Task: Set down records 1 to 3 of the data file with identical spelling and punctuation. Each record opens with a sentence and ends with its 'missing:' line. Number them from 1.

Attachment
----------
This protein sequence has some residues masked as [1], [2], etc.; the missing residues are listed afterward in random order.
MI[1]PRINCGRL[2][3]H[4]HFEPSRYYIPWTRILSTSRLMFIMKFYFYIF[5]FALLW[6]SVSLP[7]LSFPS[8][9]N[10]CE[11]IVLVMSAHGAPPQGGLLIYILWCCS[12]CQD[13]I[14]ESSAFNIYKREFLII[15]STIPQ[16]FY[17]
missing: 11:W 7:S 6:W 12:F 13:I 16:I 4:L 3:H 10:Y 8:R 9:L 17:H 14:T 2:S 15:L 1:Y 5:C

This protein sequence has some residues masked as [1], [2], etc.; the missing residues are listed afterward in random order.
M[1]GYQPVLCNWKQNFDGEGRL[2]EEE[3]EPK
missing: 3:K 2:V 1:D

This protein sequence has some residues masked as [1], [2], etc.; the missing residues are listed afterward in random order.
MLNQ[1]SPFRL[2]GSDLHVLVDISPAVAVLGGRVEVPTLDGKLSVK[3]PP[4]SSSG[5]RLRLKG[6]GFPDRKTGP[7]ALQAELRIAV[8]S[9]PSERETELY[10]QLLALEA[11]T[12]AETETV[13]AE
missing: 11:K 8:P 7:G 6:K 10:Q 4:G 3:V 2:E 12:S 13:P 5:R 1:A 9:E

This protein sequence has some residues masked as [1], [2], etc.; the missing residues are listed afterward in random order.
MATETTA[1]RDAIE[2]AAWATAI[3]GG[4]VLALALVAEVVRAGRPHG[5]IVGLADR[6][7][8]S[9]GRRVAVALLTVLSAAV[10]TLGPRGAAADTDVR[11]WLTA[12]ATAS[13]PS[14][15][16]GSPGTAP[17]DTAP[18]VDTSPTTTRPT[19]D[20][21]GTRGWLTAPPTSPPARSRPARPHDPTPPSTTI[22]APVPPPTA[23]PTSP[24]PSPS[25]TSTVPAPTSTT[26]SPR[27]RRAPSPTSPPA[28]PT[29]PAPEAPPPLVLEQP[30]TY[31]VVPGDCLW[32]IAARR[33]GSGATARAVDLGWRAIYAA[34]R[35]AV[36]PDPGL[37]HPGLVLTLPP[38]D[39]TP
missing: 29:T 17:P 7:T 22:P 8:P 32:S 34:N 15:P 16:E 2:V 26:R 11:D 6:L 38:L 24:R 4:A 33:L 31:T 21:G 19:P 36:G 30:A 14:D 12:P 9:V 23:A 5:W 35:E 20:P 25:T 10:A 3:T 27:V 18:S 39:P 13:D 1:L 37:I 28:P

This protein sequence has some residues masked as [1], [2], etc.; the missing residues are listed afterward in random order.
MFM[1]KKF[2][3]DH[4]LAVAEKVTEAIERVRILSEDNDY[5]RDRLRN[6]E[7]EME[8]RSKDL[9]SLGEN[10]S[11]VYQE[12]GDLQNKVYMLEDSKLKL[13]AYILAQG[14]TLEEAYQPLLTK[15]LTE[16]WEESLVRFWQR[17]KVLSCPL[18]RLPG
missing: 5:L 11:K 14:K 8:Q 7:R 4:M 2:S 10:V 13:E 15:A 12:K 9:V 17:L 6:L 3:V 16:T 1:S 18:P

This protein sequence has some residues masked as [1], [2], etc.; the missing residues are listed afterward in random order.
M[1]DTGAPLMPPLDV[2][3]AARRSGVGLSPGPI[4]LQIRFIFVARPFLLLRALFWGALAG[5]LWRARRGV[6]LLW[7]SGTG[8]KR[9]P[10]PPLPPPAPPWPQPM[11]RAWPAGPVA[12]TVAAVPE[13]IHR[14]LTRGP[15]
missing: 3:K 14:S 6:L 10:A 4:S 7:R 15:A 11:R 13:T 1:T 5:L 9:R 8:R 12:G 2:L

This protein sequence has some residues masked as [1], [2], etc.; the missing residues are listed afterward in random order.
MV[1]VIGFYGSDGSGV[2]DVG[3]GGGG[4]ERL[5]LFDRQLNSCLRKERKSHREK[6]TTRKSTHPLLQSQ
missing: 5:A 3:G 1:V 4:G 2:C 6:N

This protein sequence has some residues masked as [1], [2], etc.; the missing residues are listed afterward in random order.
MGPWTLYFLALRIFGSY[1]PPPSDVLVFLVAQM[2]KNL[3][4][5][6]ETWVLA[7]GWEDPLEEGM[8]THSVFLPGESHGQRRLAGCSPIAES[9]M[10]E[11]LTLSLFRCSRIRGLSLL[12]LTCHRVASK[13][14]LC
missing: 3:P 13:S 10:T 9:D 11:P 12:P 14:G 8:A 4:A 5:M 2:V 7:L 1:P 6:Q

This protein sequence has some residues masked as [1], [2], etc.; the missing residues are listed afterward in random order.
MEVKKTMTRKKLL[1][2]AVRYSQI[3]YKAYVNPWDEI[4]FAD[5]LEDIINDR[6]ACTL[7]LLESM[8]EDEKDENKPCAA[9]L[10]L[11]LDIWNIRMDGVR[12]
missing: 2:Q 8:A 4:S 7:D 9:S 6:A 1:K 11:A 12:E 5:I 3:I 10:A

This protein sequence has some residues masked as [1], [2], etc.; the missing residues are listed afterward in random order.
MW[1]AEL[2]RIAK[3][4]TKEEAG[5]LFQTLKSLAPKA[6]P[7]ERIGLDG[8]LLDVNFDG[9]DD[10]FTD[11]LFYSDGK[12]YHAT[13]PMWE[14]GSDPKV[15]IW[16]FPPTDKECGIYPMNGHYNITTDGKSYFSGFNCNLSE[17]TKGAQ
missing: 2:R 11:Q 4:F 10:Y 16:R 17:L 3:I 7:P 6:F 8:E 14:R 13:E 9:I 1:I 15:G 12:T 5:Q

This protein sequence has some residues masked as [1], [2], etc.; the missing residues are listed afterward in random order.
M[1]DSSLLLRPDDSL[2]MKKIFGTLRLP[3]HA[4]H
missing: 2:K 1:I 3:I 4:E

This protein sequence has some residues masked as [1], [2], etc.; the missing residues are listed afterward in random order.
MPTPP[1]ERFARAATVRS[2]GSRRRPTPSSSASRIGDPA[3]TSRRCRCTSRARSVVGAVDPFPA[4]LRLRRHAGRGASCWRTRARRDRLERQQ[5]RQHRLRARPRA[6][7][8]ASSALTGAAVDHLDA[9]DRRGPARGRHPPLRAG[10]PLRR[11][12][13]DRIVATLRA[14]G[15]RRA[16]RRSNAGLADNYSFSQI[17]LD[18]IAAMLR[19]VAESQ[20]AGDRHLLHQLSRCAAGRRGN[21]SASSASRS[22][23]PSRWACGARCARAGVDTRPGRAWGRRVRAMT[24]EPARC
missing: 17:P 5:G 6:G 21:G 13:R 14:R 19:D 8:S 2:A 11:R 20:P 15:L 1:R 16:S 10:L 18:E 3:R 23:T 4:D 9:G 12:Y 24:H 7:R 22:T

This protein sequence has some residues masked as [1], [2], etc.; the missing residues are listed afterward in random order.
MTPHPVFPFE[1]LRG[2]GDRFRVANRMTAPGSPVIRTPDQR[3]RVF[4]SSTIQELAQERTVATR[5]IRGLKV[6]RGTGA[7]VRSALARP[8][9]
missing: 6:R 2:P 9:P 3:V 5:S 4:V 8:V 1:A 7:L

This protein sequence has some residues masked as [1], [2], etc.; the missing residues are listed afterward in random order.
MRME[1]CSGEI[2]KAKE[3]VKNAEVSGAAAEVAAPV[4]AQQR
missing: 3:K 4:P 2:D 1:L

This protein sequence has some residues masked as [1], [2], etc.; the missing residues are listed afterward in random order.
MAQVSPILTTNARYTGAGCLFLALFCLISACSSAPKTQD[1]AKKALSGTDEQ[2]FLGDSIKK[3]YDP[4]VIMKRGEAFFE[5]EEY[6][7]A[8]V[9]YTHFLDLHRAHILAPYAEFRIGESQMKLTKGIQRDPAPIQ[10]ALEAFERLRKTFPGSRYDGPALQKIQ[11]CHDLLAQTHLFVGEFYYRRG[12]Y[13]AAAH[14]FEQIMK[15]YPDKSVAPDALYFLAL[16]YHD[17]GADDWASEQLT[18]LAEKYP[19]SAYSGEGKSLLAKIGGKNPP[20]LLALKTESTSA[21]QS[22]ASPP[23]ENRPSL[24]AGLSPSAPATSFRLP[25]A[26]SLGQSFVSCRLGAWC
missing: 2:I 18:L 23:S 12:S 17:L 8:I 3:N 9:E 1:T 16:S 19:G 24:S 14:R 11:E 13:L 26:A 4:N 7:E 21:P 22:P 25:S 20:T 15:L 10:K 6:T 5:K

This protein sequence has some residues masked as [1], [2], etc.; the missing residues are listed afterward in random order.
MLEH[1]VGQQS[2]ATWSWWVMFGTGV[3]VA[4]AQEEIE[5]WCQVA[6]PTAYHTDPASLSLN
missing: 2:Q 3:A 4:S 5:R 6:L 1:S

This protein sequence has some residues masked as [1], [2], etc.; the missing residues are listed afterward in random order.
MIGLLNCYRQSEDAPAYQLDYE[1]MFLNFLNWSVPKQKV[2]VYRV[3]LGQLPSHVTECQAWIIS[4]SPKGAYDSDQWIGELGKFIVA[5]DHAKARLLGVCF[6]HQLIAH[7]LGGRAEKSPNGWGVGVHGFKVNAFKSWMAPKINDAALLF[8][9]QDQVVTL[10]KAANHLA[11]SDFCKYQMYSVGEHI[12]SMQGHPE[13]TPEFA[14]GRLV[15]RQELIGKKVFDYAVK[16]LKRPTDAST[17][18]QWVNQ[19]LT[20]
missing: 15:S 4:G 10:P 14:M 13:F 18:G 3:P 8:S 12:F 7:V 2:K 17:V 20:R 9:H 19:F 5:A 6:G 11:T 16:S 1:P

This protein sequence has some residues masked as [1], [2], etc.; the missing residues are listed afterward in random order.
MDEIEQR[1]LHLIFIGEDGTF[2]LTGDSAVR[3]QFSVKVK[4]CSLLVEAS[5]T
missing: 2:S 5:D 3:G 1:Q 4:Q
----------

This protein sequence has some residues masked as [1], [2], etc.; the missing residues are listed afterward in random order.
MI[1]PRINCGRL[2][3]H[4]HFEPSRYYIPWTRILSTSRLMFIMKFYFYIF[5]FALLW[6]SVSLP[7]LSFPS[8][9]N[10]CE[11]IVLVMSAHGAPPQGGLLIYILWCCS[12]CQD[13]I[14]ESSAFNIYKREFLII[15]STIPQ[16]FY[17]
missing: 11:W 7:S 6:W 12:F 13:I 16:I 4:L 3:H 10:Y 8:R 9:L 17:H 14:T 2:S 15:L 1:Y 5:C

This protein sequence has some residues masked as [1], [2], etc.; the missing residues are listed afterward in random order.
M[1]GYQPVLCNWKQNFDGEGRL[2]EEE[3]EPK
missing: 3:K 2:V 1:D

This protein sequence has some residues masked as [1], [2], etc.; the missing residues are listed afterward in random order.
MLNQ[1]SPFRL[2]GSDLHVLVDISPAVAVLGGRVEVPTLDGKLSVK[3]PP[4]SSSG[5]RLRLKG[6]GFPDRKTGP[7]ALQAELRIAV[8]S[9]PSERETELY[10]QLLALEA[11]T[12]AETETV[13]AE
missing: 11:K 8:P 7:G 6:K 10:Q 4:G 3:V 2:E 12:S 13:P 5:R 1:A 9:E